Sub-scale Machining of Large Components
1 online resource (86 pages) : PDF
University of North Carolina at Charlotte
This research examines the feasibility of machining components with precise tolerances using machines smaller than the completed part. This can conceptually be achieved in two ways. 1.) move a part around a machine, machining a portion of the part at a time, resulting in a completed part; and 2.) move a machine/multiple machines around a part, machining a portion of the part at a time, resulting in a completed part. At each step, a laser tracker was used to measure the spatial relationship between the part and machine coordinate systems (CS); and custom software was developed to read the part coordinates from the NC part program and replace them with the values corresponding to the new part/machine spatial relationship.Several series of parts were machined to allow the determination of additional error from the laser tracker to the manufacturing process, and the precision of transitional areas between machined sections. A final test included machining a set of parts larger than the machine's working area to determine tolerances the machining process is capable of and demonstrate the project objectives have been met. Initial test parts showed part feature errors significantly larger than initially expected. A search for the cause of errors led to process improvements which showed the importance of proper measurement techniques to reduce influences from machine tool geometric errors and the importance of proper fixturing. After correcting for machine tool geometric errors and using proper fixturing techniques, part feature location errors were reduced to an expected value. A variability analysis of the sub-scale machining process was performed to compare experimental and theoretical part feature errors. The variability analysis showed expected part feature errors on the order of experimental values. Sub-scale machining is capable of producing 2D parts with feature location errors on the order of the uncertainty of the reference metrology device.Initial test parts showed the capabilities of sub-scale machining when used to make essentially two (2) dimensional parts. An analysis of the sub-scale machining process was performed to understand the capabilities of sub-scale machine as an operation to produce large three-dimensional parts with features on multiple sides. It is expected that sub-scale machining can produce features on multisided parts with orientation errors on the order of a few tenths of a milliradian.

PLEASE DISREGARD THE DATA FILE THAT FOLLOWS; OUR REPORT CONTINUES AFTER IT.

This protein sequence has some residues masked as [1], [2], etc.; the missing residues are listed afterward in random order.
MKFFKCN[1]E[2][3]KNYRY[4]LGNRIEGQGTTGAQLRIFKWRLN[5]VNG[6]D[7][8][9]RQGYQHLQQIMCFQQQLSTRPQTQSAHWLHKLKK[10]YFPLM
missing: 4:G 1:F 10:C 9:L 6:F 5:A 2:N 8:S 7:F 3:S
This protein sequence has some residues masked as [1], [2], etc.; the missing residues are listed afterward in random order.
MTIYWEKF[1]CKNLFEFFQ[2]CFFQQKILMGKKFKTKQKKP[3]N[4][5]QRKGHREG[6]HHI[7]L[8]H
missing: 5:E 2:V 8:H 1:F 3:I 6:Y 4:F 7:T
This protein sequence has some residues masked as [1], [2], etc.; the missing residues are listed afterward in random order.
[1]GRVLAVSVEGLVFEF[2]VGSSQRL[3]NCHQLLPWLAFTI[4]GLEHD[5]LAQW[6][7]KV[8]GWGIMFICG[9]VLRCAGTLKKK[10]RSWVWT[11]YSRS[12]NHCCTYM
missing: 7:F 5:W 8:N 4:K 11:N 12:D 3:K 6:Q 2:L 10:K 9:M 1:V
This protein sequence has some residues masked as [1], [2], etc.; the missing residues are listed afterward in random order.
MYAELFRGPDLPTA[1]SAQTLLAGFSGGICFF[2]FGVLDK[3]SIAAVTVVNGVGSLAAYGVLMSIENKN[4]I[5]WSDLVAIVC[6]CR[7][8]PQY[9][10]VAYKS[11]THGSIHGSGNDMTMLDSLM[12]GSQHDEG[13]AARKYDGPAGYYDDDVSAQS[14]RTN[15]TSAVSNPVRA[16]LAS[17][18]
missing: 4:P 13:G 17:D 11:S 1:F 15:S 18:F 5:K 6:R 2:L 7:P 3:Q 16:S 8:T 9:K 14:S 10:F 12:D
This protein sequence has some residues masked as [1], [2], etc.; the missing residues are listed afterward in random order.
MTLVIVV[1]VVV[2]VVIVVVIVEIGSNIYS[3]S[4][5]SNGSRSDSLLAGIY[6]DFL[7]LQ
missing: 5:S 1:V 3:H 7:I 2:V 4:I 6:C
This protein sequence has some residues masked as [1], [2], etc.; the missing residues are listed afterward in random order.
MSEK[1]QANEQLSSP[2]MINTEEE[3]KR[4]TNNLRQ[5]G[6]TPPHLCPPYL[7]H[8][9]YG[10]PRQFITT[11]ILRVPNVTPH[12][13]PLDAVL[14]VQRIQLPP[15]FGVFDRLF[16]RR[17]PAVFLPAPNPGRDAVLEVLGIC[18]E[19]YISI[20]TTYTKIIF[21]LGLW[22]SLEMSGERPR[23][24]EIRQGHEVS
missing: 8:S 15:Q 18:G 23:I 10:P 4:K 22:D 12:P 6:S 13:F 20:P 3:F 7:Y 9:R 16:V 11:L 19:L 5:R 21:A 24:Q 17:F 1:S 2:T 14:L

FIDUCIALSLARGE PARTSLARGE SCALE MACHININGLASER TRACKERMANUFACTURINGSMALL MACHINE
Morse, EdwardDavies, MatthewMiller, Jimmie
Thesis (M.S.)--University of North Carolina at Charlotte, 2015.
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